Friday, September 20, 2013
Chiefs defense stymies Eagles' attack
By Adam Teicher
Eric Berry intercepted Michael Vick's second pass and took it back for a 10-0 Chiefs lead.
PHILADELPHIA -- The world will no doubt find fault with the fast-paced, no-huddle offense of Chip Kelly and the Philadelphia Eagles now that it has proven to have a few flaws.
A better idea might be to give credit to the Kansas City Chiefs, who left town after a 26-16 victory Thursday over the Eagles, for having one of the league’s best defensive teams. Burdened with a sputtering offense that settled for field goals to end four drives, the Chiefs controlled the game with a defense that scored a touchdown on Eric Berry’s 38-yard interception return, forced three other turnovers and sacked Philadelphia quarterback Michael Vick five times.
The Eagles had 431 yards of offense -- including 260 rushing -- and inflicted some damage. But it added up to little. The Chiefs were the clear winners in that battle.
“They are an explosive offense," Chiefs coach Andy Reid said. “They have a great scheme and they have a great guy, a great coach, calling the plays, so I knew it was going to be a challenge. They’re going to get a big play here and there. You’ve got to try to limit that as best you can, and I thought our guys did that. Our defense is coming together each week."
The 3-0 Chiefs were actually excellent defensively right from the start. They strangled the Jacksonville Jaguars in the regular-season opener, then held off the Dallas Cowboys in Week 2. The Chiefs headed to Philadelphia having allowed just 18 total points, second-lowest in the league to Seattle's 10.
So it should have been no secret the Chiefs had something good going on defense. But the Eagles had something special going on offense, having scored at least 30 points in each of their first two games.
Something had to give. The Eagles had four plays of at least 40 yards Thursday, but the Chiefs made the plays that determined the result.
Kansas City had a short week to prepare for Philadelphia’s unorthodox offense, and conventional wisdom held that would give the Eagles an advantage. But the Chiefs have been preparing for some time, either directly or indirectly, for Philadelphia’s fast pace.
“We’ve been working on the no-huddle since [offseason practice]," linebacker Justin Houston said. “They’re not the only team that’s going to do it. We know Denver is going to do this, too. We were prepared for this."
With both Vick and LeSean McCoy having big nights rushing, the Chiefs were often embarrassed when the Eagles ran. McCoy in particular was able to make the Chiefs look bad on a number of tackles, showing that in one regard, at least, Kansas City has some work to do.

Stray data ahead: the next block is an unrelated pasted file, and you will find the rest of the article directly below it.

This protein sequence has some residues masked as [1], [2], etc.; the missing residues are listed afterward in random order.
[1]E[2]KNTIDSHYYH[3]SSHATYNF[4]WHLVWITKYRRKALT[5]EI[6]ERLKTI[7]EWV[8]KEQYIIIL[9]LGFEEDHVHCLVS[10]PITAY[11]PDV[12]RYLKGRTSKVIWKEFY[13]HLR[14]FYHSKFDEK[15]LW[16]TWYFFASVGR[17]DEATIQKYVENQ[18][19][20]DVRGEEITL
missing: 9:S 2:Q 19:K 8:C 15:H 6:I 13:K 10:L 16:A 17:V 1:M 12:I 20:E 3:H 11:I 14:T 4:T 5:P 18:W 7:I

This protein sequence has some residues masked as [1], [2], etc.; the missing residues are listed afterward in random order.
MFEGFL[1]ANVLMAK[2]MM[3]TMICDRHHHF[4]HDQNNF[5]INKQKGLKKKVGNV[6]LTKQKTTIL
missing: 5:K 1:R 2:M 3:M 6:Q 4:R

But the Chiefs probably won’t face another team with a combination of skilled runners like the Eagles have in McCoy and Vick.
The passing game was another matter entirely. Vick entered the game as the NFL’s third-leading passer. DeSean Jackson entered the game as its leader in receiving yardage.
The Chiefs battered Vick early and often, intercepting him twice and sacking him five times. Jackson had one big catch, a 40-yarder, but otherwise accounted for 22 yards.
Houston took advantage of his matchup with Philadelphia rookie tackle Lane Johnson by getting to Vick 4.5 times. Houston leads the NFL with 7.5 sacks and could wind up challenging the Chiefs single-season record of 20, set by Hall of Famer Derrick Thomas in 1990.
“There is no limit for him," nose tackle Dontari Poe said. “You can tell he wants it."
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Otherwise, pass-rushers credited good coverage for the consistent pressure on Vick, while the defensive backs credited the rushers. There’s enough credit to go around, though the Chiefs don’t seem to have much interest in it.
“We don’t need anyone else outside of our group telling us how good we are," said cornerback Sean Smith, who had an interception. “We know how hard we practice, how hard we work and how well our talents complement each other."
The upcoming schedule could set up the Chiefs for a nice defensive run.